Oil and fats are important energy sources in our feeds. They provide essential fatty acids (linoleic acid and linolenic acid) that cannot be created by an animal itself. These essential fatty acids subsequently help with the absorption of vitamins and are therefore indispensable as means of guaranteeing the calves’ good health. Important raw materials that we use for this include palm oil and palm oil derivatives. For the Dutch production and sales, as well as the German sales and a few customer-driven requirements, we buy traceability certificates in accordance with the guidelines of the Nevedi Convenant Duurzame Palmolie (Nevedi Covenant on Sustainable Palm Oil) in the Netherlands. We buy these traceability certificates from a producer that has produced this palm oil and these palm oil derivatives in accordance with the principles and criteria of the Roundtable on Sustainable Palm Oil (RSPO). In 2022, we want to become a member of RSPO.
In Europe, we see that criticism of the import of raw materials from outside Europe is growing. The European Commission has announced stricter environmental rules for the importation of soya and palm oil, amongst other products. Customers are asking us more and more often for products manufactured using European raw materials. We want to source our raw materials from our immediate surroundings as much as possible. We already buy the majority of them from Europe. In the past years, we have looked to see whether good alternative fat sources are available in Europe. In 2021, the R&D department tested promising alternatives on a practical level at our research farms. Successful results were achieved with that, including with rapeseed oil.
Calcium of Dutch origin
Calcium is a mineral that people need for building and maintaining healthy bones. The human body does not create calcium itself. It therefore has to be obtained from food. This mineral is also sorely needed by calves. Calcium constitutes a valuable nutrient and component of the calf milk powder and muesli that the VanDrie Group produces for calves. “It has a positive effect on the intestines, the rumen and on animal health,” says researcher Eelke van der Wal. The VanDrie Group has recently started adding calcium extracted from Dutch drinking water production in order to replace dairy components with plant-based or other raw materials. A totally new form of raw material extraction for the company. In conversation with Eelke and the new cooperation partner CA Minerals.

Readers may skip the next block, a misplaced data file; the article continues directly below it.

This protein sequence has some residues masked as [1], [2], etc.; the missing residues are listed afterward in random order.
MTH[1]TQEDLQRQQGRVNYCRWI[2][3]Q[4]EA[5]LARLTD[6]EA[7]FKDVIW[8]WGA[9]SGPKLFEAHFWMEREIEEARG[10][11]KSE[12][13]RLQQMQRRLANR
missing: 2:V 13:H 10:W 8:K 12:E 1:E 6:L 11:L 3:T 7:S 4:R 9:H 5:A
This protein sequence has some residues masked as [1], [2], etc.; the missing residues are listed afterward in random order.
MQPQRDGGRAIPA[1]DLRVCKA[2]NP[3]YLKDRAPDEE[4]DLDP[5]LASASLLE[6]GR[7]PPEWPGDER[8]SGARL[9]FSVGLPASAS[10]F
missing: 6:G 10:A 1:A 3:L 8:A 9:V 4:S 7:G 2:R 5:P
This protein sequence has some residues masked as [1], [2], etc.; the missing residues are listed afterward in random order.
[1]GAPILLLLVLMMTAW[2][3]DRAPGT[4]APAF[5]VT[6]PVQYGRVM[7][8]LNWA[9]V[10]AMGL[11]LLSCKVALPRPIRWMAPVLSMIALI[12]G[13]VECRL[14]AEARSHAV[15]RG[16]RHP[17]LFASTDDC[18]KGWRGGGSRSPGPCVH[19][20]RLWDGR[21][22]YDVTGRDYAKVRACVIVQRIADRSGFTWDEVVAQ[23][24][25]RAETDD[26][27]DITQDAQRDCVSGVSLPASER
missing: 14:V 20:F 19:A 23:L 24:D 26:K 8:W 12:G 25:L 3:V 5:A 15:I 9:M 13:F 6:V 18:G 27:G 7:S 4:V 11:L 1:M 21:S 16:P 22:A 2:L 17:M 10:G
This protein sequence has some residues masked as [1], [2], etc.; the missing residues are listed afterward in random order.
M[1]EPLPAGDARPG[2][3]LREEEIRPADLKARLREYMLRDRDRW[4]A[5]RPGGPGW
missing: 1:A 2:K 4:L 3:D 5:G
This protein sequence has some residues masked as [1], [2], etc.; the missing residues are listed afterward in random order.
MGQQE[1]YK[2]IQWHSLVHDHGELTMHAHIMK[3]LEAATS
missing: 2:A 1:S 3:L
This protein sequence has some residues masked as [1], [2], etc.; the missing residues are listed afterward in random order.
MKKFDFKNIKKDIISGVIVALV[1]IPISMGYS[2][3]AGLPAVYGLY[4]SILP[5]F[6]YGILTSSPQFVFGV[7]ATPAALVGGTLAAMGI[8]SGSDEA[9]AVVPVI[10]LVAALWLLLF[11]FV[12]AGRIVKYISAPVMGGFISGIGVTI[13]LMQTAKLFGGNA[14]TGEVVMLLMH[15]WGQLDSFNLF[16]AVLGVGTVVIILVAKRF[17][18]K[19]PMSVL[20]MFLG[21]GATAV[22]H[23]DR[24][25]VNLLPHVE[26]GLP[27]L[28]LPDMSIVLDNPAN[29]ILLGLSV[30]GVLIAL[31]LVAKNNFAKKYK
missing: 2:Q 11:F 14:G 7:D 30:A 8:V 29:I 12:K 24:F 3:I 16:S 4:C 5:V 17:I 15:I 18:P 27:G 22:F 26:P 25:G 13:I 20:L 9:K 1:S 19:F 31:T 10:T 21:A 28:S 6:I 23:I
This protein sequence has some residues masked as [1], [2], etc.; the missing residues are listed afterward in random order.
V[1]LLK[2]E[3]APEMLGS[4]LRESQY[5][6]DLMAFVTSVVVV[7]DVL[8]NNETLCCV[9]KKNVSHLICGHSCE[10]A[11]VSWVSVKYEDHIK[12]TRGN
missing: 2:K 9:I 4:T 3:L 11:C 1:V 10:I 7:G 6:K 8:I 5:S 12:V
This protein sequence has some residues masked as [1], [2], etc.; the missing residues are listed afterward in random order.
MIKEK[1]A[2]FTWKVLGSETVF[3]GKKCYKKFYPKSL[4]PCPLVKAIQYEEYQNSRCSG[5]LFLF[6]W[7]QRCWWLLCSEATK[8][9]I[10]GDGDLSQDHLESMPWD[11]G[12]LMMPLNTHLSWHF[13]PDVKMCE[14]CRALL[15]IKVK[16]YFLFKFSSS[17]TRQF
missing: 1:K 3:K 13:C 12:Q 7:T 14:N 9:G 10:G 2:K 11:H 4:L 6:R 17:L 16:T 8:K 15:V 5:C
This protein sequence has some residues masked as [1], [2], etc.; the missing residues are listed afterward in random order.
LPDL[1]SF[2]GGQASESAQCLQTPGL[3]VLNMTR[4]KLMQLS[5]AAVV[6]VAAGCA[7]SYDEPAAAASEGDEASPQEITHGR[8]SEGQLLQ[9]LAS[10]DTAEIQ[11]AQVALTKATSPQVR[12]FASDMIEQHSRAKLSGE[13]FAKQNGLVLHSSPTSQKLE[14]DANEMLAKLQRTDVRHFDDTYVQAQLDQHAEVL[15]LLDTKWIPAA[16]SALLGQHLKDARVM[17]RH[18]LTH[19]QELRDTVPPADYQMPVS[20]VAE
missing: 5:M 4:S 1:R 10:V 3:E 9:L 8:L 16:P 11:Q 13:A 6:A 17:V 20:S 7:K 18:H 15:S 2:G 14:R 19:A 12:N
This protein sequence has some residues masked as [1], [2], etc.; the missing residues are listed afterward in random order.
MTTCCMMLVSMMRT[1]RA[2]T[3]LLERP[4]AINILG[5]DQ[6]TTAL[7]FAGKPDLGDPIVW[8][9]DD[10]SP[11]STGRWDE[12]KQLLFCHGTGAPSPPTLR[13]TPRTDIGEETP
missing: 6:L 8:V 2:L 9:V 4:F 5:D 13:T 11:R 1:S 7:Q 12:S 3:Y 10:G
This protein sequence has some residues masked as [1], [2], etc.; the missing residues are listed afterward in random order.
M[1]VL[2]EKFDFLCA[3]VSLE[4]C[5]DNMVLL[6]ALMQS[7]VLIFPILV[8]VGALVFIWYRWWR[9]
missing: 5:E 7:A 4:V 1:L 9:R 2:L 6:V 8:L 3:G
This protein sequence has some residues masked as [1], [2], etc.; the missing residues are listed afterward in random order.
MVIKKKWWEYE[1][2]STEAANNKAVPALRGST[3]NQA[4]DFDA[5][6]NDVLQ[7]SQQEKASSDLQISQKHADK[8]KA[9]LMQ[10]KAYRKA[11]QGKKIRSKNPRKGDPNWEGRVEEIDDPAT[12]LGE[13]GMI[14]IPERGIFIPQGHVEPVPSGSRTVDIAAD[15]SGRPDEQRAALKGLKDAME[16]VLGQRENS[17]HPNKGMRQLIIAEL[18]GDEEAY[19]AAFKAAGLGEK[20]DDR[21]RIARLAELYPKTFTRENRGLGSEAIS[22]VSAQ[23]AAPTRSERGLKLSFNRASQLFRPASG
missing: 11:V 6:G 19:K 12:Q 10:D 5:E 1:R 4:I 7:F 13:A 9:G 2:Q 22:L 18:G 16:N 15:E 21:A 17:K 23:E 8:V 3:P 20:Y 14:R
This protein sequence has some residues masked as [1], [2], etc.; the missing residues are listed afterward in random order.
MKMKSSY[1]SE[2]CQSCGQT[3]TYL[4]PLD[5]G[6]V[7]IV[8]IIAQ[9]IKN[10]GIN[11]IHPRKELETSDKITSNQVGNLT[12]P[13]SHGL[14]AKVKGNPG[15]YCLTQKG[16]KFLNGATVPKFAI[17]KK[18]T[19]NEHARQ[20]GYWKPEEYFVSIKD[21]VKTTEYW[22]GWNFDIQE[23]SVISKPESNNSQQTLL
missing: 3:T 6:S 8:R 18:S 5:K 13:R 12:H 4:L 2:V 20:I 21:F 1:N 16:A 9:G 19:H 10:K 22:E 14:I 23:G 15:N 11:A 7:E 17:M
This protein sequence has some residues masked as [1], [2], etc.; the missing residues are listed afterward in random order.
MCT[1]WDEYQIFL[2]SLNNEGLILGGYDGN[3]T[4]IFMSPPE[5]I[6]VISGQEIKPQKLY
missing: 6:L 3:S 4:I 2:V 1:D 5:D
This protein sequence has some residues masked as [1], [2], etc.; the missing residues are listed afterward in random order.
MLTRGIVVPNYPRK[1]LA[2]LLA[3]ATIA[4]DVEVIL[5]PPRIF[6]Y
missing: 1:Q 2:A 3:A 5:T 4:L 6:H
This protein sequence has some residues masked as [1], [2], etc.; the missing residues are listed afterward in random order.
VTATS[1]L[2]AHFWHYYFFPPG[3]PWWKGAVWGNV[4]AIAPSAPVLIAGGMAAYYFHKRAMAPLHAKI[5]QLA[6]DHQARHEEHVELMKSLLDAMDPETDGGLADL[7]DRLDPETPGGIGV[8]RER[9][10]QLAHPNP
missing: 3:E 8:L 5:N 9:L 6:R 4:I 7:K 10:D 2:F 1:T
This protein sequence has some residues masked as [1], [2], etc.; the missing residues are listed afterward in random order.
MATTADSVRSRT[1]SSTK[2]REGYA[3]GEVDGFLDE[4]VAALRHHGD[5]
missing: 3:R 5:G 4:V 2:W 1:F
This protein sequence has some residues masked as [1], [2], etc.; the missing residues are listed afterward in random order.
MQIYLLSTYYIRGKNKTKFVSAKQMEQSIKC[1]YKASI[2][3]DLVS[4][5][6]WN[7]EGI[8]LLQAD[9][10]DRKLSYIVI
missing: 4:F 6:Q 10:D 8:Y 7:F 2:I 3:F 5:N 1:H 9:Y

Eelke: “We are now using a product that is normally seen as a residual waste flow as a valuable raw material for our calf milk and our muesli. We got the idea from an article in the trade journal De Molenaar – a magazine for the animal feed sector. An article described that picking stones for chickens can contain, among other things, chalk from the drinking water purification. Together with an R&D colleague and someone from raw materials purchasing, we subsequently explored the possibilities. This is how we came into contact with Roel Bontrup and Eric de Bruin from CA Minerals.”
“We produce chalk that meets the strictest rules of the Drinking Water Act and of a very high purity. The chalk is bright white and has a calcium content of 99 percent”, says Erik de Bruin. The VanDrie Group previously added calcium in a premix, a mixture with various minerals from the mineral extraction. Adding now takes place separately and the compound feed silos have been modified for that. “It is a major advantage that we can supply our own calcium of this quality. We are achieving considerable environmental gains by avoiding mining and transport”, adds Roel Bontrup. “All samples are extensively analysed in Labora, the laboratory of the VanDrie Group, in connection with food safety and CA Minerals now supplies calcium to various livestock feed producers of the VanDrie Group.”
In this way, sustainability goes hand in hand with animal health.
“This new raw material is in keeping with our ambition to avoid waste and to give residual waste flows the highest possible value. That is possible in this way from the drinking water purification, from which we can use this calcium source. It comes from nearby and does not involve many transport kilometres. It is simple and practical”, according to Eelke.